Their minds and hearts drift back so readily to Galilee–to friends, family, loved ones and labors of love.
For the traveling is exhausting and drains the passion of purpose. Going from town to town, the folks they encounter are able to treat them as strangers, leaping to establish tribal superiority and regional domination. So there’s always a little bit of loneliness creeping into the corners of swelling doubt.
It threatens to extinguish the desire to speak peace to the perishing.
Each night they gather by the fire at the end of the day. Yes, devoted. But devoid of energetic will, not wanting to be too close to me.
After all, I am the teacher.
I am the messenger.
I am the reason, beckoning them from their safe memories of normalcy.
So in deference to their need for privacy, I excuse myself from the common fellowship. They require an opportunity to reminisce together, question their calling without condemnation, and whisper wishes across the embers.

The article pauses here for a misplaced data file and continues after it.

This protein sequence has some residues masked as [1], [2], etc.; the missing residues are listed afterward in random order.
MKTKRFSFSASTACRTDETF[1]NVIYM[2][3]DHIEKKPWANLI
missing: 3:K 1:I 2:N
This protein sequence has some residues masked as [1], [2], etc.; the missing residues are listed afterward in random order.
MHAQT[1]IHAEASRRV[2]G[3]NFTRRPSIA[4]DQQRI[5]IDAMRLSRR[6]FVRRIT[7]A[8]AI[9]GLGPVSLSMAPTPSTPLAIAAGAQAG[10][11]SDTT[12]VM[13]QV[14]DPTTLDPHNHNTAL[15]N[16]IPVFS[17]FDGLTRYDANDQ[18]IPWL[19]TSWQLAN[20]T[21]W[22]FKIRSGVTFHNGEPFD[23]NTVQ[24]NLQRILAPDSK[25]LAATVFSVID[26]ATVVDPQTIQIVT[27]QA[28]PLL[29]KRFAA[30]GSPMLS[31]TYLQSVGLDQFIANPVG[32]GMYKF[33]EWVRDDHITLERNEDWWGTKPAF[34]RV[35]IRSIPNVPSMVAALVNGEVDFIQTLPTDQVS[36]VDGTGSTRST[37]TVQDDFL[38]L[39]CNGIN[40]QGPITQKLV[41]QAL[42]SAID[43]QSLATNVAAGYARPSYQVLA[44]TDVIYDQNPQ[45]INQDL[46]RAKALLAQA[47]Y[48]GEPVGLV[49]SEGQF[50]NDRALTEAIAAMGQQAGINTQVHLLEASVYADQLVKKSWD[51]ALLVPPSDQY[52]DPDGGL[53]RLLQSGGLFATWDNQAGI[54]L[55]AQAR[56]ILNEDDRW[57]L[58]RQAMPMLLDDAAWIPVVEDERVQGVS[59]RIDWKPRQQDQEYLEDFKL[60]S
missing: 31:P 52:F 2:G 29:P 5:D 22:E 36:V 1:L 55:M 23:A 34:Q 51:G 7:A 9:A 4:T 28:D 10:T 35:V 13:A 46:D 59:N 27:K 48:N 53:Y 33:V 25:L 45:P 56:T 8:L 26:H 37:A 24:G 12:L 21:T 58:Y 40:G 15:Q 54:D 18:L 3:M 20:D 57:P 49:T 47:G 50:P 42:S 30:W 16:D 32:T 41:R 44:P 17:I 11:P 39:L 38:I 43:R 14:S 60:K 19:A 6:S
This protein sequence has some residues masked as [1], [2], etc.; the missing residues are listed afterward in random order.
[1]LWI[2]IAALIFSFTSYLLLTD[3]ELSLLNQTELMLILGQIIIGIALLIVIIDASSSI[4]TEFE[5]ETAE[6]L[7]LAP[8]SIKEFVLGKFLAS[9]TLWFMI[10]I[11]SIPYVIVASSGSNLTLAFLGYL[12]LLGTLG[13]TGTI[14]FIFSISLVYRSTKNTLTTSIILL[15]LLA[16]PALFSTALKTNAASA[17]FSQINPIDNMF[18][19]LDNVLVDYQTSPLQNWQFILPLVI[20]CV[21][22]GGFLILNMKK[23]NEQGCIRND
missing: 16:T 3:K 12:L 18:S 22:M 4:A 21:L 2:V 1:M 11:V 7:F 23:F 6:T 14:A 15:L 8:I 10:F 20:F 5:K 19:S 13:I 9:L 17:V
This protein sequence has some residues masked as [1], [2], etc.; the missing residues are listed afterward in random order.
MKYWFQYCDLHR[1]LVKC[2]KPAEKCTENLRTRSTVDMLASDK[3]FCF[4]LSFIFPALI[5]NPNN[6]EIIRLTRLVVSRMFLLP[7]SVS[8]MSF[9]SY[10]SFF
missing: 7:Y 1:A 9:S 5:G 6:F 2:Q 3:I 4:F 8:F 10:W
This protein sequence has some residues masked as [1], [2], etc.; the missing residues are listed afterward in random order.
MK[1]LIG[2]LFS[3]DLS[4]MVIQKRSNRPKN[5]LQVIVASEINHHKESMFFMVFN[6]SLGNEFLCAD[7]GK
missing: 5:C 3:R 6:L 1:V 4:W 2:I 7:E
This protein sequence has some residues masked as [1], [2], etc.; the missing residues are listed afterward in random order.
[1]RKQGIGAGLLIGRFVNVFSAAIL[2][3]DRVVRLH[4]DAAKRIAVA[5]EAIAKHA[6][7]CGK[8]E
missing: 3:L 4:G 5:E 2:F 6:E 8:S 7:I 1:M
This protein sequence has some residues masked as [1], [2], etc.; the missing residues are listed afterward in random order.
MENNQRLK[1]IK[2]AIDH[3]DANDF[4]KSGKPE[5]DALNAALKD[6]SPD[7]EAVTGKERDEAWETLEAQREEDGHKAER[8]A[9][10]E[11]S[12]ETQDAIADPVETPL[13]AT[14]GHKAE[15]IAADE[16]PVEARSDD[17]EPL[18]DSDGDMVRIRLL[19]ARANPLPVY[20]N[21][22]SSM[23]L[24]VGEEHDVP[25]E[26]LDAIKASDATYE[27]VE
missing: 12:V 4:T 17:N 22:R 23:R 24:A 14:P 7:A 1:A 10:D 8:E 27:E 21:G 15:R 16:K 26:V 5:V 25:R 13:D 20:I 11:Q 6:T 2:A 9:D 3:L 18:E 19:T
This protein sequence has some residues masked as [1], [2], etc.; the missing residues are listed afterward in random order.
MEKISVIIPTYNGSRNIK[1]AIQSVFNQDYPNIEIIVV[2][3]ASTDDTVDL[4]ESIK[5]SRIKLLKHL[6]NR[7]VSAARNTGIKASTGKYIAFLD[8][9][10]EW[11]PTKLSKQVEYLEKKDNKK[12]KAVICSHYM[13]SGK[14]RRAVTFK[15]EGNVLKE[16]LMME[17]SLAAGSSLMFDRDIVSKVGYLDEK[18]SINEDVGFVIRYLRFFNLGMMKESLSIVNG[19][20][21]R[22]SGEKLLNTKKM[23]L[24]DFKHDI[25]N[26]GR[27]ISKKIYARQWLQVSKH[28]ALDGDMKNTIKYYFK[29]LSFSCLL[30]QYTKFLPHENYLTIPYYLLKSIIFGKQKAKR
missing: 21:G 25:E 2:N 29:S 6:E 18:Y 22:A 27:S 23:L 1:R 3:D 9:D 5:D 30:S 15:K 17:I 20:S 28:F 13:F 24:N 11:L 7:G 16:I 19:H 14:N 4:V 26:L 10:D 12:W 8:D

I have a place I go.
After all, I have my own memories of childhood.
I, too, have a family that misunderstands my meaning. In that private space, I speak to God. He’s a good listener. Honestly, He doesn’t often contribute or elaborate, but in His own way, He helps me to clear my thoughts.
By the time I return, my brethren are asleep. I try to do so myself. Morning will soon be here.
Another day of wandering.
Another chance to fail.
And oh, yes–another opportunity to see the world born again.